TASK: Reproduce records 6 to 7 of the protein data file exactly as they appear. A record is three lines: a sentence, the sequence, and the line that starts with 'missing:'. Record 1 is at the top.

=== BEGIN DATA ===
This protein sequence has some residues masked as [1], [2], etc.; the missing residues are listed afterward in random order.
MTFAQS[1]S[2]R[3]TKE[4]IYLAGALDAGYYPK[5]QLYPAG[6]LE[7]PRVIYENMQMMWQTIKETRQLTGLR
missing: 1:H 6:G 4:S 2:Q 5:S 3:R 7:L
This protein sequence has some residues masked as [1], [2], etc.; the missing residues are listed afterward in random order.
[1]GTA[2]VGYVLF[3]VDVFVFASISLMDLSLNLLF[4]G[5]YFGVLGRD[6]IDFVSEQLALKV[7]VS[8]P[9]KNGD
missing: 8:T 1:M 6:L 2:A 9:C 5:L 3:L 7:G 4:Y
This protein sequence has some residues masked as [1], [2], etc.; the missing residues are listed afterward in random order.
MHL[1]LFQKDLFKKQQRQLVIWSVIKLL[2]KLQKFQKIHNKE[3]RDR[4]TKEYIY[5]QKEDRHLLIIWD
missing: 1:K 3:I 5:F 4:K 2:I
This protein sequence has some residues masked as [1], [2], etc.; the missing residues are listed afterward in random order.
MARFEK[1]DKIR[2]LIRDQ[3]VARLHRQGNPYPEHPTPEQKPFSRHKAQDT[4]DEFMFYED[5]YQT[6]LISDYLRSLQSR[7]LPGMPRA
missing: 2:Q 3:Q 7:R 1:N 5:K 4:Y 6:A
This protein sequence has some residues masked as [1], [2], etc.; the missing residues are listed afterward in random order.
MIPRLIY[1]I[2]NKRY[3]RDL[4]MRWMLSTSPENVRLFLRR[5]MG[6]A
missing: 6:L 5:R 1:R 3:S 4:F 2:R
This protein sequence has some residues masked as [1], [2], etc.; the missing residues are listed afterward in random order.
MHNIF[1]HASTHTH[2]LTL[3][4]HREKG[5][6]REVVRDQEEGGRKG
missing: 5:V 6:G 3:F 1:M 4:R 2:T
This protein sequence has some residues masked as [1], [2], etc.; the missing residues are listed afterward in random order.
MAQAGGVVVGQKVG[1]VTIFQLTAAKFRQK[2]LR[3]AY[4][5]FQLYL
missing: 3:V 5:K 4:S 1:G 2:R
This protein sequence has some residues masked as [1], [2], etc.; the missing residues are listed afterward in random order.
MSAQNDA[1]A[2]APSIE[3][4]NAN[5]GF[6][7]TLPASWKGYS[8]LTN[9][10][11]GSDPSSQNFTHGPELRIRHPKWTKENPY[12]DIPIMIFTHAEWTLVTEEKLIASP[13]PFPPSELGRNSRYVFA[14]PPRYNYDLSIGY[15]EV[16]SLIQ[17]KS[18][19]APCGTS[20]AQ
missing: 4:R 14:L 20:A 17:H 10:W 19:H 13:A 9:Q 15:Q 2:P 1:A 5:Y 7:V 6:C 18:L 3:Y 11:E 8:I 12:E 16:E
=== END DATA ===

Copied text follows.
This protein sequence has some residues masked as [1], [2], etc.; the missing residues are listed afterward in random order.
MHNIF[1]HASTHTH[2]LTL[3][4]HREKG[5][6]REVVRDQEEGGRKG
missing: 5:V 6:G 3:F 1:M 4:R 2:T
This protein sequence has some residues masked as [1], [2], etc.; the missing residues are listed afterward in random order.
MAQAGGVVVGQKVG[1]VTIFQLTAAKFRQK[2]LR[3]AY[4][5]FQLYL
missing: 3:V 5:K 4:S 1:G 2:R